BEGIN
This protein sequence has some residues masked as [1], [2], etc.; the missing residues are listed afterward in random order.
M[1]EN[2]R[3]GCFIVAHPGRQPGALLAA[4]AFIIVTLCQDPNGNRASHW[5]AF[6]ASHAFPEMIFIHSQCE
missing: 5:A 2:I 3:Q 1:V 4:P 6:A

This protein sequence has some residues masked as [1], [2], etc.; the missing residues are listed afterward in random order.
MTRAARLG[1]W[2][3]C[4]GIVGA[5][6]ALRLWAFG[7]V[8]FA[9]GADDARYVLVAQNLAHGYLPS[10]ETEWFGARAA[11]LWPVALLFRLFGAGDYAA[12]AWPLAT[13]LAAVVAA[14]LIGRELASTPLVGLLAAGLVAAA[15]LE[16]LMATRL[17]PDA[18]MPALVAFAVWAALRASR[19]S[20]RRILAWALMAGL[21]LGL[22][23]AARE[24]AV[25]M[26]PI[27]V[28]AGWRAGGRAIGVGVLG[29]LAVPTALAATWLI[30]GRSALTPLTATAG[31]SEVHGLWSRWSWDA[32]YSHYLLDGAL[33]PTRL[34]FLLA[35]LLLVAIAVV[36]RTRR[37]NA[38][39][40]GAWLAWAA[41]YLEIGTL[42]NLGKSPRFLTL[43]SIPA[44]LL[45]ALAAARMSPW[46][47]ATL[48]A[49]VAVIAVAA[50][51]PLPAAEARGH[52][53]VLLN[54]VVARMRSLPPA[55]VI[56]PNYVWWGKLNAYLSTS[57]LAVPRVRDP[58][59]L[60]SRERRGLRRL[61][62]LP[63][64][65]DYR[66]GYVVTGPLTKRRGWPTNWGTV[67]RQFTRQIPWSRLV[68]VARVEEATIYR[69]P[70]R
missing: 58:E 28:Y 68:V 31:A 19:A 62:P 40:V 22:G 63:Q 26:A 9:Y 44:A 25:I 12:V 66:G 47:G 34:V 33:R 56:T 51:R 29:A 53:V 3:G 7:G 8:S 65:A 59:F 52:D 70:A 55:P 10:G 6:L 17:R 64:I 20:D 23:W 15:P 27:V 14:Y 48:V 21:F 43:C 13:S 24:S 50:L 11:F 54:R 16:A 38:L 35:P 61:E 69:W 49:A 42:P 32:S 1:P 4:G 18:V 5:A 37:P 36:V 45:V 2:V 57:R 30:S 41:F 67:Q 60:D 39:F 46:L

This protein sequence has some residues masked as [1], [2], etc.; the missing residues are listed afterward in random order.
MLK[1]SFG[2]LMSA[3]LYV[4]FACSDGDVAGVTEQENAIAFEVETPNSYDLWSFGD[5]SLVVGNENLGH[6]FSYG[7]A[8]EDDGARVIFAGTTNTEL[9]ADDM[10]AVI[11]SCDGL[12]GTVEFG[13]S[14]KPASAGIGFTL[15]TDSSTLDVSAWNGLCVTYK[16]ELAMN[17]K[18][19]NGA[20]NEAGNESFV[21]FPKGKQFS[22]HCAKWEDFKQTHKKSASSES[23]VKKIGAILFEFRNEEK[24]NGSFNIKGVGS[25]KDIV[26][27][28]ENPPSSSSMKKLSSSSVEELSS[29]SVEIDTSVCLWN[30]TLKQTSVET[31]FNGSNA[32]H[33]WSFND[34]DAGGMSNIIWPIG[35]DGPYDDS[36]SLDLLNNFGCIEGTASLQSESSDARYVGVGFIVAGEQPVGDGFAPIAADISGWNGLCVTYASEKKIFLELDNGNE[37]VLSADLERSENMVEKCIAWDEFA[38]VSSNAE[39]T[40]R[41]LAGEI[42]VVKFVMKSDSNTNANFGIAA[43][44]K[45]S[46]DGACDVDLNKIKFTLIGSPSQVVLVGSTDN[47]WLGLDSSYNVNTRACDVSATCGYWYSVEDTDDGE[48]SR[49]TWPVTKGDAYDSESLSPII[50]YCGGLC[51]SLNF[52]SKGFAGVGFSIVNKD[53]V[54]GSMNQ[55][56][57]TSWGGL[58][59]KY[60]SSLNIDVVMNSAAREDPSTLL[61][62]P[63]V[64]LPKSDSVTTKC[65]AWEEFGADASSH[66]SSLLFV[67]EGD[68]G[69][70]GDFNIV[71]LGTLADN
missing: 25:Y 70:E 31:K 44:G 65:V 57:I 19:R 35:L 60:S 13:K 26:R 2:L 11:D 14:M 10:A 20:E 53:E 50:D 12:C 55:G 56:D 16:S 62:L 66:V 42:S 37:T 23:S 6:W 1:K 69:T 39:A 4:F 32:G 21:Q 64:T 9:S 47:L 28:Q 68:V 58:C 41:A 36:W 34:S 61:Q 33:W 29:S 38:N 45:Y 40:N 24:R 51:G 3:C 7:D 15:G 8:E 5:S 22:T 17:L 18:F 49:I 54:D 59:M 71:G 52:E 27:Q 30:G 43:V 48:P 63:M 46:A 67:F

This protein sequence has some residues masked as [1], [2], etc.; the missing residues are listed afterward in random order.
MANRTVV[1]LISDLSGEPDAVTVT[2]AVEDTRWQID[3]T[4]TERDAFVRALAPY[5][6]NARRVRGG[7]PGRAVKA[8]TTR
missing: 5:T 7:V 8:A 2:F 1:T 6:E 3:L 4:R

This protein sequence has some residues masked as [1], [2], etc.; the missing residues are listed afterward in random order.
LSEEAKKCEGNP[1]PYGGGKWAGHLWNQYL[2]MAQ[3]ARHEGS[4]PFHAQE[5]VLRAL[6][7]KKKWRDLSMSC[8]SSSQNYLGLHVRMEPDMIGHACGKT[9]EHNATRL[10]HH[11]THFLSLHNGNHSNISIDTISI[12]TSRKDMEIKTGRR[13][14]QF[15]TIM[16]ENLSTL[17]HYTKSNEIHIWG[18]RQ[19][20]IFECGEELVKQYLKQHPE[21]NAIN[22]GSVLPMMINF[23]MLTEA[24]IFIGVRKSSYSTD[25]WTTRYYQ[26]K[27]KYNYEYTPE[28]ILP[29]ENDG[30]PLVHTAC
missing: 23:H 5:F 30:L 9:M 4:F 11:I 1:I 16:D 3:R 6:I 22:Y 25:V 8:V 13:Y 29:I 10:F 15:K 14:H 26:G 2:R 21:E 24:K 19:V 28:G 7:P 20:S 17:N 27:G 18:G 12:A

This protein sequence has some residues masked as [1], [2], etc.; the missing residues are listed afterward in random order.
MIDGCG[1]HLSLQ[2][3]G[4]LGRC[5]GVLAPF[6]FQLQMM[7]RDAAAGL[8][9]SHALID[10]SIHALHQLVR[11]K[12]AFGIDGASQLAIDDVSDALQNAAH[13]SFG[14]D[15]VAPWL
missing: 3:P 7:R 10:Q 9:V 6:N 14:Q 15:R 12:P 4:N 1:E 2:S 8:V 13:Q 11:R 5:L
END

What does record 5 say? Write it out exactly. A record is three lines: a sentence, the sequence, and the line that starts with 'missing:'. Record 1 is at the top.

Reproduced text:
This protein sequence has some residues masked as [1], [2], etc.; the missing residues are listed afterward in random order.
LSEEAKKCEGNP[1]PYGGGKWAGHLWNQYL[2]MAQ[3]ARHEGS[4]PFHAQE[5]VLRAL[6][7]KKKWRDLSMSC[8]SSSQNYLGLHVRMEPDMIGHACGKT[9]EHNATRL[10]HH[11]THFLSLHNGNHSNISIDTISI[12]TSRKDMEIKTGRR[13][14]QF[15]TIM[16]ENLSTL[17]HYTKSNEIHIWG[18]RQ[19][20]IFECGEELVKQYLKQHPE[21]NAIN[22]GSVLPMMINF[23]MLTEA[24]IFIGVRKSSYSTD[25]WTTRYYQ[26]K[27]KYNYEYTPE[28]ILP[29]ENDG[30]PLVHTAC
missing: 23:H 5:F 30:L 9:M 4:F 11:I 1:I 16:D 3:R 6:I 22:Y 25:V 8:V 13:Y 29:I 10:F 15:K 14:H 26:G 2:R 21:E 24:K 19:V 28:G 7:P 20:S 17:N 27:G 18:G 12:A